• By Dartington SRU
  • Posted on Friday 12th February, 2010

Something back to front at the grass roots?

Grass roots providers of children’s services in the UK are being encouraged to submit examples of their best prevention and early intervention practice for validation by a national assessment body.On the face of it, the joint initiative by the UK Association of Directors of Children’s Servics (ADCS) and the Centre for Excellence and Outcomes in Children and Young People’s Services (C4EO) skirts many of the scientific and technical requirements required of “model” or “promising” programs in the US.To qualify for the C4EO validated practice base, for example, “mature and well tried” interventions must demonstrate only that they are strongly supported by practice experience and evidence and be able to produce “convincing outcome data”.A promising practice needs only to show “a good rationale and some evidence to suggest it can be successful and has the potential for replication”. The call for evidence has been aligned with the work of the UK National Family Intervention Strategy Group, which Children, Schools and Families secretary Ed Balls set up at the end of last year to examine the case for introducing intensive family intervention services. In making the argument for harvesting “validated local practice examples”, C4EO makes the statement – curious in the light of the investment elsewhere in translational research – that it “recognizes that not all useful knowledge about ‘what works’ and why, is to be found in research reports and papers”. “We believe that there is invaluable evidence based in the experience and practice in local authorities, their Children’s Trust partners and local strategic partnerships. Moreover, local knowledge and practice on ‘what works’ is often ahead of that contained in research reports, which can take months or years to publish. "C4EO wishes to mobilize and share this valuable local resource and use it to complement and extend the formal research evidence available to the sector.”The announcement, which extends a C4EO initiative launched last year, has been interpreted by the UK social care professional magazine Community Care as a rearguard action to fend off local government spending cuts.It quotes ADCS President Kim Bromley-Derry’s reasoning that a strong evidence base would reassure councils with tight budgets that investment in preventative practice was sound."It is difficult for authorities facing short term budget pressures and planning for reducing budgets over the next few years to take a chance on unproven initiatives, but we hope that the publication of a strong evidence base will help to promote the advantages of investing in these services," he said.The invitation extends to front-line inventions that:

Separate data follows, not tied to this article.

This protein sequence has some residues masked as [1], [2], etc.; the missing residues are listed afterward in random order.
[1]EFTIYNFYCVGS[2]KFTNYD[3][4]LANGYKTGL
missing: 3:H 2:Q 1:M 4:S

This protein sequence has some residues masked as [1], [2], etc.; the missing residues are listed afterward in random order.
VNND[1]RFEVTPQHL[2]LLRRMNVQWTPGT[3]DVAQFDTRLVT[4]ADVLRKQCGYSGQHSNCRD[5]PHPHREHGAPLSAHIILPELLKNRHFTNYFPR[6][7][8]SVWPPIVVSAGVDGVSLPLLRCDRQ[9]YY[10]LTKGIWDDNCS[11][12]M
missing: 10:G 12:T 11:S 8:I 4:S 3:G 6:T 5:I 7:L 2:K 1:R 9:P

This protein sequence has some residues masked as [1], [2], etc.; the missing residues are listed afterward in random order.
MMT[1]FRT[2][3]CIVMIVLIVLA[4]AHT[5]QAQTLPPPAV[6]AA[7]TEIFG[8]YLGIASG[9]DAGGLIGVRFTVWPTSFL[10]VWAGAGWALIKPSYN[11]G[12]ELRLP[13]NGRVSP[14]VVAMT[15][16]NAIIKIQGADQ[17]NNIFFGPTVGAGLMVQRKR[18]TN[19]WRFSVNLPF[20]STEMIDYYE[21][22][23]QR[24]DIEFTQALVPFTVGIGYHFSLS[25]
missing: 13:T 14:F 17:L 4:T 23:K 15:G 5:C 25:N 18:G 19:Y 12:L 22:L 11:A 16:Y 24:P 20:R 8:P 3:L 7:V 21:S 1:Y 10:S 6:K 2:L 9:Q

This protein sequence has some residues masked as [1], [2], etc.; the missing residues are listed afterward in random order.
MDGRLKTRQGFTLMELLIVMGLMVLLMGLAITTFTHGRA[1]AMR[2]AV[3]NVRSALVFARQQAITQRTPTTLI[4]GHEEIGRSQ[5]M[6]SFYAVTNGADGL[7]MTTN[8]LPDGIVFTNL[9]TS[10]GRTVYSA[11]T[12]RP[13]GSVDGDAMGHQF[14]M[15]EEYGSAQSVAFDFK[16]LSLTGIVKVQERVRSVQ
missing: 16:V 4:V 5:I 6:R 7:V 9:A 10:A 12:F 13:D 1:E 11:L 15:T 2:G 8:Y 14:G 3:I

• enable the effective identification and assessment of the needs of vulnerable children and families
  • demonstrate effective partnership and integrated working, including different models for structuring effective multi-agency support including intensive intervention with families with complex problems
  • engage parents at the early signs of a child or young person’s problem and work with the family to address it
  • support a strong culture of prevention
  • show how joint working by Children’s Trust Board partners has enabled a focused approach to early intervention
The validating panel are also looking for evidence of financial sustainability, reduced impact on the care system and safeguarding – the contribution made by family interventions in safeguarding children, how they should work alongside universal services and what actions are needed to ensure this happens.The Centre for Excellence and Outcomes in Children and Young People's Services was created in 2008-09. Its projected spending for 2009-10 is $8.7m and for 2010-11 $8.5 million. Its grant expires in March 2011.See also: Laying new foundations for the evidence base and the Prevention Action special edition on Standards of evidence.

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